In the rugged terrains of Allegany, Frederick, Garrett, and Washington counties, Maryland hunters successfully harvested 103 black bears during the 20th annual black bear hunt, held from October 23 to October 28. The Maryland Department of Natural Resources released the official figures, revealing a harvest of 40 male and 63 female bears, with an additional nine bears taken under agricultural damage permits between September 1 and October 31.
The 2023 black bear hunt presented its share of challenges, as warm daytime temperatures and abundant natural food sources in the woods made bears less conspicuous. Despite these hurdles, hunters achieved the same harvest numbers as the previous year, showcasing their skill and adaptability in locating bears during the weeklong season.
The daily harvest remained consistent throughout the hunting period, with many hunters attributing their success to the strategic location of hickory or white oak stands. However, the 2023 harvest of 103 bears was slightly below the previous 5-year average of 111 bears, indicating the impact of environmental factors on bear movement and visibility.
Karina Stonesifer, the Director of Wildlife and Heritage Service, acknowledged the challenges hunters face and emphasized the importance of bear hunting as a management strategy to address human-bear conflicts within the black bear range. Stonesifer noted, “Bear hunting is not only a passion for many hunters, but is a crucial management strategy to mitigate human/bear conflict throughout the black bear range.”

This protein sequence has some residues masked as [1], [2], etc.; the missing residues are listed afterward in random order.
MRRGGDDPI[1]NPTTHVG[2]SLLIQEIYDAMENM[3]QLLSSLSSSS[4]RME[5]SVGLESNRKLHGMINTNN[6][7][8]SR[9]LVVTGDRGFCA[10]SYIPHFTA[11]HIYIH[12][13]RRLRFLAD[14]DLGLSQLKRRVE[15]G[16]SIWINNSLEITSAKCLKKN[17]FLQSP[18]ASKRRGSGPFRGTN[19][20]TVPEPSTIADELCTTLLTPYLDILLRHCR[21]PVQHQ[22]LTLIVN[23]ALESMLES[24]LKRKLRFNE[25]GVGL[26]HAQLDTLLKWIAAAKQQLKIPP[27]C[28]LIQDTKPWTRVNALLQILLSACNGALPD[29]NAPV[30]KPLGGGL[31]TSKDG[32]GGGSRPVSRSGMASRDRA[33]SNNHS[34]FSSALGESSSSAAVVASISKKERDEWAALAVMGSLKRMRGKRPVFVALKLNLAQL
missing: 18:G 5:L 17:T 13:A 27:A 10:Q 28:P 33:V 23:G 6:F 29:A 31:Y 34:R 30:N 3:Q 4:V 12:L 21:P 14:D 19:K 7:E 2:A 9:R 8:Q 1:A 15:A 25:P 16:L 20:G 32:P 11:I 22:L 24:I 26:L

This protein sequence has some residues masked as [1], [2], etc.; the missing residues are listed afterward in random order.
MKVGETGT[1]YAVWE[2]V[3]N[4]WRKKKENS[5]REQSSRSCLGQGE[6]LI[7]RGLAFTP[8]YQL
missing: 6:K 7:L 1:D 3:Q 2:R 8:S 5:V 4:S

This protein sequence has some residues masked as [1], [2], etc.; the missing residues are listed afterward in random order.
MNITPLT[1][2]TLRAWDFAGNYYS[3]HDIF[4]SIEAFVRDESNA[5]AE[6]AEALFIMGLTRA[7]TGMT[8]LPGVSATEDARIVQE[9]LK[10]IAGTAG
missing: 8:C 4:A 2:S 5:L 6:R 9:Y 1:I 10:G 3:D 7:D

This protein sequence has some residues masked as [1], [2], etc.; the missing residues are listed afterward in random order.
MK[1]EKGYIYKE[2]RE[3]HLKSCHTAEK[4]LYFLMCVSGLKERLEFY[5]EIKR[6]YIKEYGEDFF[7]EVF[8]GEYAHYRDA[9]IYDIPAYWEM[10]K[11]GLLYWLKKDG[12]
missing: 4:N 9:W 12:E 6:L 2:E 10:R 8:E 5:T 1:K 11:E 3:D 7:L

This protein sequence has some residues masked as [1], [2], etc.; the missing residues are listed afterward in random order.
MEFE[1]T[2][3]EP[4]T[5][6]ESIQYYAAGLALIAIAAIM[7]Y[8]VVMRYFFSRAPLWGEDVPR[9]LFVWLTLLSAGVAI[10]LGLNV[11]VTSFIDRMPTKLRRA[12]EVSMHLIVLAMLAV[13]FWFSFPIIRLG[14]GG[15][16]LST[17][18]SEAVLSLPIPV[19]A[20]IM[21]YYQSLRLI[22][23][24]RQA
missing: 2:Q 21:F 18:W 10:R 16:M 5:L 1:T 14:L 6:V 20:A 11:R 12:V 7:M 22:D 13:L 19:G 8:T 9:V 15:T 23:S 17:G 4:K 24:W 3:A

Breaking down the numbers from the 2023 Maryland Black Bear Hunt, the majority of the harvest, 78 bears, came from Garrett County, followed by 8 from Allegany County, 12 from Washington County, and 5 from Frederick County. The average weight of the bears harvested was 166 pounds, with the heaviest bear, taken in Garrett County, estimated to weigh a substantial 643 pounds.
Private land played a significant role in the hunt, with 65% of bears harvested on private properties. The popularity of the hunt was evident as 4,559 hunters applied for permits, and 950 permits were ultimately awarded.
For those seeking more information on black bear management in Maryland, the Department of Natural Resources has comprehensive details on its website. The black bear hunt serves as a recreational activity. It plays a crucial role in maintaining a balance in bear populations and minimizing conflicts between humans and bears in the region.
As Maryland’s black bear hunt concludes its 20th year, hunters and conservationists alike reflect on the delicate balance required to manage the black bear population and ensure the coexistence of wildlife and human communities in the state.